“Who the hell is Lord Paddington?”

Not my usual way to start a post but circumstance has forced my hand. My two grown-up (in age only) daughters were having a conversation in the way that only the female of the species can. L (the elder) looks up from typing on her computer and says “It’s great that Laura and Paddy are coming to dinner on Sunday.” Without lifting her head from deep study of Facebook, S (the younger) replies; “Who the hell is Lord Paddington?” Now, just over a week hence, my nurse niece Laura and her fireman boyfriend Paddy have become forever the single entity “Lord Paddington”. On Sunday the venerable one travelled from their Waterford home to Dublin and spent the afternoon with us. Given the occasion and a promise made to do some Chinese cooking here, my mind was made up.

The menu 
Homemade spring rolls 
Chinese Boiled Chicken with Complex Sichuan Sauce 
Diamond Cut Belly of Pork
Steamed sea bass with Chinese Mushrooms and Spring Onions
Sweet & Sour Cucumber 
Boiled Thai Fragrant Rice 
Fresh Fruit Salad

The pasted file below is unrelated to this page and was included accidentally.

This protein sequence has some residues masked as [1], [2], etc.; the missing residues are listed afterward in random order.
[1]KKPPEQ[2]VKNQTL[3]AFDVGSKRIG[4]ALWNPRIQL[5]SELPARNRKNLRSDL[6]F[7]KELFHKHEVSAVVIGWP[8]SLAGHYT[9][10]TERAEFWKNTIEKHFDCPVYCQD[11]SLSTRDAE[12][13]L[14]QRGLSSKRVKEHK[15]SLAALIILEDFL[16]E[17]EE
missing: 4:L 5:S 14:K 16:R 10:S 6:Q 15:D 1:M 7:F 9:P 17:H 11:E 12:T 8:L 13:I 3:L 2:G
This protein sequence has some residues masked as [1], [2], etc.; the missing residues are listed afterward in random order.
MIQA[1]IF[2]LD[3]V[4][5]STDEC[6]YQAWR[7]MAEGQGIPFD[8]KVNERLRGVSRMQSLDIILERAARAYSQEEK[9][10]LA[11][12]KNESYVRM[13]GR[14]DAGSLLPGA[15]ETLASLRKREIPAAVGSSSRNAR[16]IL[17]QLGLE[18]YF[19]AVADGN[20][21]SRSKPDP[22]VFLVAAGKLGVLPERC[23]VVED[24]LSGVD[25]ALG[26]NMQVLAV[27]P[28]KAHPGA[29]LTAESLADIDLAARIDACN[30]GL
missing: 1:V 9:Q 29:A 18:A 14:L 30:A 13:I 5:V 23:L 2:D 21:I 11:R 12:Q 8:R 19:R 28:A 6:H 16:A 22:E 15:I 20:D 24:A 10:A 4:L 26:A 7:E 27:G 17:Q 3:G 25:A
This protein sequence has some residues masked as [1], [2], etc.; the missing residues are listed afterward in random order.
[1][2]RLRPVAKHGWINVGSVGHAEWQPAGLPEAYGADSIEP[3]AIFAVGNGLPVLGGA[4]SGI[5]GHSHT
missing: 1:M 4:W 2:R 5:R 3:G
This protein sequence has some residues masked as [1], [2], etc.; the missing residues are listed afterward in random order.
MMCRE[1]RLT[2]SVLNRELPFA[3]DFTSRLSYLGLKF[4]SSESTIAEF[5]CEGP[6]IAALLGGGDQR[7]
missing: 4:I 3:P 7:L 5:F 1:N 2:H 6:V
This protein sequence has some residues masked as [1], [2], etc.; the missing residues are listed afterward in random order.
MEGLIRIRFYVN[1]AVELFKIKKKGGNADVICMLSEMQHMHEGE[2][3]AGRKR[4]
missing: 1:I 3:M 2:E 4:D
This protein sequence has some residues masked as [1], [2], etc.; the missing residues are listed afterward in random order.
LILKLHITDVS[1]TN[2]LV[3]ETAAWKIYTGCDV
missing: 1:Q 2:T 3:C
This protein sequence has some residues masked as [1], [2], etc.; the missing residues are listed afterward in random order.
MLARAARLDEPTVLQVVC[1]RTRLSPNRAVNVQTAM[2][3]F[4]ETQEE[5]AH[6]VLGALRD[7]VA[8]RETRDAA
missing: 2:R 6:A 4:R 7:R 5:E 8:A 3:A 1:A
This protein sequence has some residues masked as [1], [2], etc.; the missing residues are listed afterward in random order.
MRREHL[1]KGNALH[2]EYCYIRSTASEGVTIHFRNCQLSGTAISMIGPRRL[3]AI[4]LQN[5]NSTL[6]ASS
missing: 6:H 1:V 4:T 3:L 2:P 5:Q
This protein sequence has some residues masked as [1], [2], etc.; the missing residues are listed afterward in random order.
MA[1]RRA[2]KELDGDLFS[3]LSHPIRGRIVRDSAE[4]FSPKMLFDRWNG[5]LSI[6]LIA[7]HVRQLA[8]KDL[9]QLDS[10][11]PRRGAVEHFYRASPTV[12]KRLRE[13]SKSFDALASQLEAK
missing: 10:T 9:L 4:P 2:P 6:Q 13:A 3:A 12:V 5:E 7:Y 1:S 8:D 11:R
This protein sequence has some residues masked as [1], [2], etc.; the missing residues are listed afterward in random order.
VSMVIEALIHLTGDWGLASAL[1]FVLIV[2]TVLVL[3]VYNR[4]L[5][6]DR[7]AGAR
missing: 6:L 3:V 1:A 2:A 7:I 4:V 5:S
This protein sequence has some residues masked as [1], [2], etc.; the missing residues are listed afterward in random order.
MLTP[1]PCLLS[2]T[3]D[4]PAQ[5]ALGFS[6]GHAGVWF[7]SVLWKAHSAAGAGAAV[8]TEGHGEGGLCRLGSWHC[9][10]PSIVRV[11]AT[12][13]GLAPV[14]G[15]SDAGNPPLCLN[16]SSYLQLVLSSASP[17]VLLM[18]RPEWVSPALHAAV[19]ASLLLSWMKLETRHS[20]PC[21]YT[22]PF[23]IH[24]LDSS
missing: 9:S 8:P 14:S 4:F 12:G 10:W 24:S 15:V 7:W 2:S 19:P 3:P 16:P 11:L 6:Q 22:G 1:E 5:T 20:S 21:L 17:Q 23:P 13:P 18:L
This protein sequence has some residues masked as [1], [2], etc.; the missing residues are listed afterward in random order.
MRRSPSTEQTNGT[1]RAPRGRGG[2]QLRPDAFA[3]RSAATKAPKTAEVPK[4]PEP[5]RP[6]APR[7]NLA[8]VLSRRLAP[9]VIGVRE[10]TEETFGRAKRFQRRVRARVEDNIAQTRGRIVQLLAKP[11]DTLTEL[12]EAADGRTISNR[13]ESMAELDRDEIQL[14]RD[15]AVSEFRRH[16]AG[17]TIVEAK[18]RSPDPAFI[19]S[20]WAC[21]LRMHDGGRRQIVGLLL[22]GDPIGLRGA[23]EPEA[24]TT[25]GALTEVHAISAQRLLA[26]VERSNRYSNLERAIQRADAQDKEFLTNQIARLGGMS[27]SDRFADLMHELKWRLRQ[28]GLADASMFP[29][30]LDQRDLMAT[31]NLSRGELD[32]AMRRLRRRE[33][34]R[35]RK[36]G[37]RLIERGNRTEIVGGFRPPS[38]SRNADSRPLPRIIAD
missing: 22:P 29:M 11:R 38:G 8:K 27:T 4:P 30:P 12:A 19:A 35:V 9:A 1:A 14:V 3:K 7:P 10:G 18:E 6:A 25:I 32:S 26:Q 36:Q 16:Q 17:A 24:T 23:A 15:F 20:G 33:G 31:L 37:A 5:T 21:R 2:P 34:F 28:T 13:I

Here’s what I did. 
On Tuesday, I made the spring rolls. I did this in the evening time with help from the wife. We were focussed on getting them done rather than recording the process. So, no photos. These can have pretty well anything in them. I used: 2 bunches of spring onions, 6 carrots, 8 pork chops, 4 peppers, a can of water chestnuts, a tray of mushrooms, (all the above cut up small and stir fried with some soy sauce and black pepper (the pork on it’s own). We wrapped the filling into spring roll pastry from the Chinese supermarket and put them in the freezer. A yield of 31.

The finished spring rolls (cooked in the oven). Not as crispy as deep fried but marginally healthier.

Diamond Cut Belly of Pork
A 2.5 kilo piece of pork belly. Poured a kettle of hot water over the skin to seize it. Then rubbed it with salt it all over and stand for an hour.

A nice piece of pork belly with layers of meat and fat.

Then cut through the skin and top layer of fat with a very sharp knife to make a diamond pattern. Rubbed it all over with 5 spice powder (about a teaspoon and a half) and soy sauce (about a tablespoon and a half).

Rubbed all over with soy sauce and five spice powder. Very aromatic.

Leave to stand for 45 minutes then into a 230 degree C oven on a rack for 20 minutes. Turned down to 200 and gave it another 55 minutes or so. Let it stand for a few minutes and then sliced between the diamonds.